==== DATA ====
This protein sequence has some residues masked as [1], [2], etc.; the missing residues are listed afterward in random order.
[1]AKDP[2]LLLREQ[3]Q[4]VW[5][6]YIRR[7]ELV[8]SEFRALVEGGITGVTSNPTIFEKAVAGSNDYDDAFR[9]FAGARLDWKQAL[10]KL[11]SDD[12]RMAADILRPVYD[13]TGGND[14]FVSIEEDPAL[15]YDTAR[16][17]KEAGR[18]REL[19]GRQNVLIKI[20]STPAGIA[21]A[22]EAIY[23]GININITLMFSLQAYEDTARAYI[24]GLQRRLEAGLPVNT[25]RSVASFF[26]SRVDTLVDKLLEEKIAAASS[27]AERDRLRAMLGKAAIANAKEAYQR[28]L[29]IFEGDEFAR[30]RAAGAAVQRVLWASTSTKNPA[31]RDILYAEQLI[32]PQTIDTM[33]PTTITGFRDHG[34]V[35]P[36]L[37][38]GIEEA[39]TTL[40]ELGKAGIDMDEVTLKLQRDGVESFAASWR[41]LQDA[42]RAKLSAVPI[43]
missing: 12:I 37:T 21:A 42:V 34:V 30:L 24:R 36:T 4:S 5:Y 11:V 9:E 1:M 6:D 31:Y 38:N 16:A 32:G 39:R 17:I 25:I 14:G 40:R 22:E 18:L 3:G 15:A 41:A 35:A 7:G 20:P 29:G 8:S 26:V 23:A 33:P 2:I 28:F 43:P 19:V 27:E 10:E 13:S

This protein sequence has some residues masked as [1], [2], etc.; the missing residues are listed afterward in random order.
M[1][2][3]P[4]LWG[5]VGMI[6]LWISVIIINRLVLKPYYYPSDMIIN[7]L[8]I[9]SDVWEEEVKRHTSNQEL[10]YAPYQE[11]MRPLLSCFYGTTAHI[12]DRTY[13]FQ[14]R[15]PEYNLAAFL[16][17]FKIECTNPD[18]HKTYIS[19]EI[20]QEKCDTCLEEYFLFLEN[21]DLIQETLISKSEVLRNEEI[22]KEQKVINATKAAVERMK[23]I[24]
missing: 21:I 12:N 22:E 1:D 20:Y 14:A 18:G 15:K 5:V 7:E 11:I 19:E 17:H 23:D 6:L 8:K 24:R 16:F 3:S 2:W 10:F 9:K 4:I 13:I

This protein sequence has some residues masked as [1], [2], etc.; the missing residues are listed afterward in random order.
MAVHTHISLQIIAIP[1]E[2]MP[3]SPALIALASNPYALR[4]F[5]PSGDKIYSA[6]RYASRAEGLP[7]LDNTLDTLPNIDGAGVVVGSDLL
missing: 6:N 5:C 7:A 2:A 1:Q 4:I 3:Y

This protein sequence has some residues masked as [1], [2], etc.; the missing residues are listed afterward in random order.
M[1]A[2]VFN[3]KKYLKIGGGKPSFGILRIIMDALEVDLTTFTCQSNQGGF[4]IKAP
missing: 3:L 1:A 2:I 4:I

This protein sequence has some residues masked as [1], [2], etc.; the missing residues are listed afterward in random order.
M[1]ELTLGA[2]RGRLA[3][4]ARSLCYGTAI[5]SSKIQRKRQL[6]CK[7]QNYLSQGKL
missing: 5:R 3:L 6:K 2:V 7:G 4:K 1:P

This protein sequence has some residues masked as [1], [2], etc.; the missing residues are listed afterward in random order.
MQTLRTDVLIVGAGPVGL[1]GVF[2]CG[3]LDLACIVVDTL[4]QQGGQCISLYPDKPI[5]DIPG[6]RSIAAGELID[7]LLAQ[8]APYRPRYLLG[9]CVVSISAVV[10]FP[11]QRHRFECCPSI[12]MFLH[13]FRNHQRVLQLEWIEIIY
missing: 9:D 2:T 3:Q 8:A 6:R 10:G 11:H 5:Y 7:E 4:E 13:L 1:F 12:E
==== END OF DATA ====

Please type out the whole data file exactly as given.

This protein sequence has some residues masked as [1], [2], etc.; the missing residues are listed afterward in random order.
[1]AKDP[2]LLLREQ[3]Q[4]VW[5][6]YIRR[7]ELV[8]SEFRALVEGGITGVTSNPTIFEKAVAGSNDYDDAFR[9]FAGARLDWKQAL[10]KL[11]SDD[12]RMAADILRPVYD[13]TGGND[14]FVSIEEDPAL[15]YDTAR[16][17]KEAGR[18]REL[19]GRQNVLIKI[20]STPAGIA[21]A[22]EAIY[23]GININITLMFSLQAYEDTARAYI[24]GLQRRLEAGLPVNT[25]RSVASFF[26]SRVDTLVDKLLEEKIAAASS[27]AERDRLRAMLGKAAIANAKEAYQR[28]L[29]IFEGDEFAR[30]RAAGAAVQRVLWASTSTKNPA[31]RDILYAEQLI[32]PQTIDTM[33]PTTITGFRDHG[34]V[35]P[36]L[37][38]GIEEA[39]TTL[40]ELGKAGIDMDEVTLKLQRDGVESFAASWR[41]LQDA[42]RAKLSAVPI[43]
missing: 12:I 37:T 21:A 42:V 34:V 30:L 24:R 36:T 4:S 5:Y 11:V 9:E 1:M 6:D 31:Y 38:N 16:A 32:G 39:R 17:I 25:I 14:G 40:R 22:E 18:L 3:G 15:A 41:A 35:A 7:G 20:P 29:G 8:S 26:V 23:A 33:P 2:I 28:F 43:P 19:V 27:E 10:E 13:S

This protein sequence has some residues masked as [1], [2], etc.; the missing residues are listed afterward in random order.
M[1][2][3]P[4]LWG[5]VGMI[6]LWISVIIINRLVLKPYYYPSDMIIN[7]L[8]I[9]SDVWEEEVKRHTSNQEL[10]YAPYQE[11]MRPLLSCFYGTTAHI[12]DRTY[13]FQ[14]R[15]PEYNLAAFL[16][17]FKIECTNPD[18]HKTYIS[19]EI[20]QEKCDTCLEEYFLFLEN[21]DLIQETLISKSEVLRNEEI[22]KEQKVINATKAAVERMK[23]I[24]
missing: 21:I 12:N 22:E 1:D 20:Y 14:A 18:G 15:K 5:V 7:E 11:I 19:E 17:H 23:D 6:L 8:K 24:R 16:F 3:S 2:W 10:F 9:K 4:I 13:I

This protein sequence has some residues masked as [1], [2], etc.; the missing residues are listed afterward in random order.
MAVHTHISLQIIAIP[1]E[2]MP[3]SPALIALASNPYALR[4]F[5]PSGDKIYSA[6]RYASRAEGLP[7]LDNTLDTLPNIDGAGVVVGSDLL
missing: 6:N 5:C 7:A 2:A 1:Q 4:I 3:Y

This protein sequence has some residues masked as [1], [2], etc.; the missing residues are listed afterward in random order.
M[1]A[2]VFN[3]KKYLKIGGGKPSFGILRIIMDALEVDLTTFTCQSNQGGF[4]IKAP
missing: 3:L 1:A 2:I 4:I

This protein sequence has some residues masked as [1], [2], etc.; the missing residues are listed afterward in random order.
M[1]ELTLGA[2]RGRLA[3][4]ARSLCYGTAI[5]SSKIQRKRQL[6]CK[7]QNYLSQGKL
missing: 5:R 3:L 6:K 2:V 7:G 4:K 1:P

This protein sequence has some residues masked as [1], [2], etc.; the missing residues are listed afterward in random order.
MQTLRTDVLIVGAGPVGL[1]GVF[2]CG[3]LDLACIVVDTL[4]QQGGQCISLYPDKPI[5]DIPG[6]RSIAAGELID[7]LLAQ[8]APYRPRYLLG[9]CVVSISAVV[10]FP[11]QRHRFECCPSI[12]MFLH[13]FRNHQRVLQLEWIEIIY
missing: 9:D 2:T 3:Q 8:A 6:R 10:G 11:H 5:Y 7:E 4:E 13:L 1:F 12:E